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by the enemy's cavalry. The combat raged for nearly five hours within the entrenchment which had been cast up by Delegianni and Gennaos. The enemy made repeated fierce attacks upon it, but was as often repulsed and scattered over the plain. From time to time the assailants were reinforced from Tripolitza, while Colocotroni drew to the spot proportionate reinforcements from Scherpa. At length the enemy, in full force, under Ibrahim himself, made a general attack upon the Greek positions. His chief force was directed against the post occupied by Natara, who having lost his adjutant, could no longer maintain to gether the Corinthians whom he commanded; and their dispersion was followed by the retreat of the rest of the army. The Greeks suffered a severe loss in officers; the loss of the Egyptians, according to the Greek account, amounted to 600, including a great number of superior officers.
At no period since the commencement, had the appearance of affairs been so cheerless and disheartening to the Greeks as at present. Both their strength and their spirits were completely broken by repeated disasters; and, observing that their imagined superiority at sea did not in the least prevent the enemy receiving constant supplies-that he was master of the plains, and of most of their fortresses, they resigned themselves to utter despair. Their misfortunes and courageous endurance of the miseries of war had failed to procure for them much of the active sympathy of foreign powers, while the piracies committed by Greek ships had greatly exasperated them; and though they were deriving considerable succours from foreign nations, these could not enable them to make head against the for midable enemy whom they had now to contend with.
The sentiments of despair expressed
by the nation generally, were enter tained also by the members of govern ment, who came to a resolution which despair only could have suggested. On the 20th of July they held an extraordinary sitting at Nauplia, when Mavrocordato made a report on the state of the country, in which he represented it as desperate, and farther resistance as unavailing; and concluded by observing, that there remained no other means of safety but to place the country under the protection of some European power. That power he recommended should be Great Britain, on account of both its financial and maritime greatness. Mavrocordato's proposal and recommendation were unhesitatingly agreed to; and next morning, he and several of his colleagues repaired on board the British frigate, the Cambrian, then in the roads, and, in name of the nation, submitted to Commodore Hamilton, as representative of his sovereign, the resolution which they had come to the previous day. The manner in which the resolution was received by Commodore Hamilton has not been made public.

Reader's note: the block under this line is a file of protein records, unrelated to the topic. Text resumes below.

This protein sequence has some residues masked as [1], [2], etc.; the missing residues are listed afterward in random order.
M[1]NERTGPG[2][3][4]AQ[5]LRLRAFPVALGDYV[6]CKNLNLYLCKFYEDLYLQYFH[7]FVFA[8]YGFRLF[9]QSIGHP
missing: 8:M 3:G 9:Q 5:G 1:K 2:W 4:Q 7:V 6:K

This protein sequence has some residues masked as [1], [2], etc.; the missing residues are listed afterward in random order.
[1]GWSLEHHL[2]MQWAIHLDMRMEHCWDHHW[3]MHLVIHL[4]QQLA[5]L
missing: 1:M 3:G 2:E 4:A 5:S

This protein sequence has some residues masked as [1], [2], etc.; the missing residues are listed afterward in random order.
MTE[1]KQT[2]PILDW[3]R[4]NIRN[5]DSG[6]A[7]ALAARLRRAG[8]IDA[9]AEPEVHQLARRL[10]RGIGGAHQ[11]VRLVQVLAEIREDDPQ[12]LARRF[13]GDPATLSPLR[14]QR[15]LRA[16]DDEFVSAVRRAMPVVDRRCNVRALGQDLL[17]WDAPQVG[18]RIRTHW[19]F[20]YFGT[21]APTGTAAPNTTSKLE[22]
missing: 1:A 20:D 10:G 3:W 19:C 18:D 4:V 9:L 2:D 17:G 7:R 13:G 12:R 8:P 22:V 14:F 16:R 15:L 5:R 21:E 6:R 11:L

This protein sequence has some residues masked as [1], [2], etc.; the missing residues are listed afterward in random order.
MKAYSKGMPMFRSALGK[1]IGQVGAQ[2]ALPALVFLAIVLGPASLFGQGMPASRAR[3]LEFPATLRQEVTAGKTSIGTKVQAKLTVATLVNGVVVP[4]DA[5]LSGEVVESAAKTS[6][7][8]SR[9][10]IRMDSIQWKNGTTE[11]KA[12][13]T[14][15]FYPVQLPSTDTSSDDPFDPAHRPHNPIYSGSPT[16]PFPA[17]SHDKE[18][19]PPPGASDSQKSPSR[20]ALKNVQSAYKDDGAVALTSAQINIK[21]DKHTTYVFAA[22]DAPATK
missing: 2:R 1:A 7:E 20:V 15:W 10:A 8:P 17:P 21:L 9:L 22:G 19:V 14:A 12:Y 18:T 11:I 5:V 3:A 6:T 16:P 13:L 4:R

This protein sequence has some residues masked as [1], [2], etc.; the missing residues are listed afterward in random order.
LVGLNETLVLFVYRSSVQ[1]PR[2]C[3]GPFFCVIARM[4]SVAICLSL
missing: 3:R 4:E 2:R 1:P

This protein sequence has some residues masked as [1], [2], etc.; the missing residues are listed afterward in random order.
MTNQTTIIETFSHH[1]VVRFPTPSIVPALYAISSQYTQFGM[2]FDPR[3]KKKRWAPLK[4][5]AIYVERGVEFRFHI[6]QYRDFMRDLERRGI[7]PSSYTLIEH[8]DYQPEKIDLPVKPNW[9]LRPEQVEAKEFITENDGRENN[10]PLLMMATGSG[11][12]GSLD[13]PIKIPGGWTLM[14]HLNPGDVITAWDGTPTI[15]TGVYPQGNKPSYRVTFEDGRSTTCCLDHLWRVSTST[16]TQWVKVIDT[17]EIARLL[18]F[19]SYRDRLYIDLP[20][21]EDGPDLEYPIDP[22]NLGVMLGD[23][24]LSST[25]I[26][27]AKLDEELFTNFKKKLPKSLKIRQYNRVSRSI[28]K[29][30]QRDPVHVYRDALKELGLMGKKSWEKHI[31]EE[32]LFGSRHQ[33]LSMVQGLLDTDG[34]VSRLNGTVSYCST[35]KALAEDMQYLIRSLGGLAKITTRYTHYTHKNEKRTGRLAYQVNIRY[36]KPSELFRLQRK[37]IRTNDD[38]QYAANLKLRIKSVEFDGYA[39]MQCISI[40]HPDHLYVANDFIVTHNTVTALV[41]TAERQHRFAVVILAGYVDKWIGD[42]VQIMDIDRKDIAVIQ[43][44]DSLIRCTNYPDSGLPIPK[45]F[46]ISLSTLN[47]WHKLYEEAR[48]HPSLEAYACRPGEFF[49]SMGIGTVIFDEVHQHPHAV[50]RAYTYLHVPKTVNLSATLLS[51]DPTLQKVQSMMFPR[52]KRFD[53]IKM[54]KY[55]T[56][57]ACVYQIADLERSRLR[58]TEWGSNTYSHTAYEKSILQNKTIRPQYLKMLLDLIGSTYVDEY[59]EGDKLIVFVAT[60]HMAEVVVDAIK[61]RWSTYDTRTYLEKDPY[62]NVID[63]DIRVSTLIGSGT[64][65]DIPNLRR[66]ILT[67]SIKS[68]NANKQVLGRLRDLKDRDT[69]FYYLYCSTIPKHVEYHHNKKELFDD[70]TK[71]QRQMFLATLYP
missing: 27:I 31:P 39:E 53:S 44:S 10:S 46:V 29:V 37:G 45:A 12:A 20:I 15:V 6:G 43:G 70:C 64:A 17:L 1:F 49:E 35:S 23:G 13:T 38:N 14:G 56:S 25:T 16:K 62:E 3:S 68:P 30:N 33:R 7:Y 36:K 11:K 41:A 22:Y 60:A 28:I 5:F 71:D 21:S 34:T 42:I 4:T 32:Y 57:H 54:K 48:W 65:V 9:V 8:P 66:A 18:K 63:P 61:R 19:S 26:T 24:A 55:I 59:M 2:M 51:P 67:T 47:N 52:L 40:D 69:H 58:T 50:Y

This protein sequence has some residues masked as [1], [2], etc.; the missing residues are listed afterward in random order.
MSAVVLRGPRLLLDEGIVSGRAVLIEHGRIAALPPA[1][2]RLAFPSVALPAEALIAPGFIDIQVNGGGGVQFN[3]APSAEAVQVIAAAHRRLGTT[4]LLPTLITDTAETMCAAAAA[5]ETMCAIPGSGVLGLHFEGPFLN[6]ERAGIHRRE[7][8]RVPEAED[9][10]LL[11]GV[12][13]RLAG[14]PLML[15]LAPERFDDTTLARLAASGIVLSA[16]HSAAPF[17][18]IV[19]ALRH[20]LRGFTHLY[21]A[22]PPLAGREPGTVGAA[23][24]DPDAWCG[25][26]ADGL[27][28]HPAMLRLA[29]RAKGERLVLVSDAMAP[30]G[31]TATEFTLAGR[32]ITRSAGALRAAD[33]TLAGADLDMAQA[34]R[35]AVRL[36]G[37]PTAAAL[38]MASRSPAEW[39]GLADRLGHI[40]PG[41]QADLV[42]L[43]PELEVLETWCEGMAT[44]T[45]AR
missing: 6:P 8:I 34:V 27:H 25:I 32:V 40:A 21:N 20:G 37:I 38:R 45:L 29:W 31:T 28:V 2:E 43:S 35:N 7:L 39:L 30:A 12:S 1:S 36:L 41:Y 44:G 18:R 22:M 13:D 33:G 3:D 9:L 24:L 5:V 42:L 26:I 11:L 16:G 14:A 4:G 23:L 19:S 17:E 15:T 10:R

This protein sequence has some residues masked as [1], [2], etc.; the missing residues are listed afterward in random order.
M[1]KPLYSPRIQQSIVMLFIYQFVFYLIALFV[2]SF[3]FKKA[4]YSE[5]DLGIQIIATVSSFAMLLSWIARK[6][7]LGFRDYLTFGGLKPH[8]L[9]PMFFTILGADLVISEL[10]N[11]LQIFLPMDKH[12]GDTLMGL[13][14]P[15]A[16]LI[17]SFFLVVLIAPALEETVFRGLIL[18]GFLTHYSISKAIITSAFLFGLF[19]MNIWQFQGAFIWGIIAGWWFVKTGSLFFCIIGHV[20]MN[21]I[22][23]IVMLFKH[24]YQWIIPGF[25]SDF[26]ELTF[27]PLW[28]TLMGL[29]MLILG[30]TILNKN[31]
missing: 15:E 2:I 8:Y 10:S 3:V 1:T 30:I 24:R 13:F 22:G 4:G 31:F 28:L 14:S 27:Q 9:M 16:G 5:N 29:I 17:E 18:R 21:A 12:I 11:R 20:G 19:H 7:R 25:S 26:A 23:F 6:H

The same day on which the government at Nauplia had determined to claim the protection of Great Britain, a similar resolution was come to by the people of Spezzia. And three days after, the inhabitants of Hydra were convened by their primates, and harangued by Basil Buduri, who having represented to them the desperate crisis of their affairs, called upon them to adopt the measure which had been resolved upon by the national government; but his proposal provoked the indignation of the multitude, who tumultuously exclaimed that they knew he had long meditated selling them to the English.
In the meantime, the resolution of the Government, after it had obtained the signatures of upwards of 2000 of
the national representatives, clergy, and civil and military chiefs, was formally PROTESTED against by Messieurs Roche and Washington, the deputies of the French and American Philhellenes. They did not hesitate to represent the measure as the work of a faction, dictated by a spirit of anarchy, and injurious to the two nations whom they represented! And they threatened to abandon the cause of independence instantly, if the Government did not furnish them with a satisfactory explanation.
Of this proceeding of the two de puties there can be only one opinion. The services rendered to Greece by societies of private individuals in foreign countries, could never confer upon such societies or their agents an authority to control the proceedings of the national government. It was the welfare of the Greeks alone which the services of their deputies ought to have been devoted to; and to bring into collision the interests of the Greeks (which would infallibly have been promoted by the protection of Great Britain) with the interests, whether real or imaginary, of the countries which they affected to represent, was obviously running counter to the straight path of their duty. It was too much, too, to suppose that any foreign country, whose government had neither assisted nor countenanced the Greeks in their struggle, had a claim upon their gratitude, because a few of its people had assisted in supporting their cause. Besides, what other nation but Great Britain could the Greeks, with the slenderest hope of success, look up to for protection? The powers composing the Holy Alliance had anathematized all insurrections whatever, and, at the Congress of Verona, had specially put their seal of reprobation pon that of the Greeks. By their own declared principles, if not by their cars and jealousies, they were re
strained from favouring Greece, while Britain was rather differently situated. All that could be said against the measure was, that, as we before ob 'served, despair alone could have suggested it; for it was unreasonable to suppose that Great Britain would have' compromised her own interests, as she must have done, by acceding to it.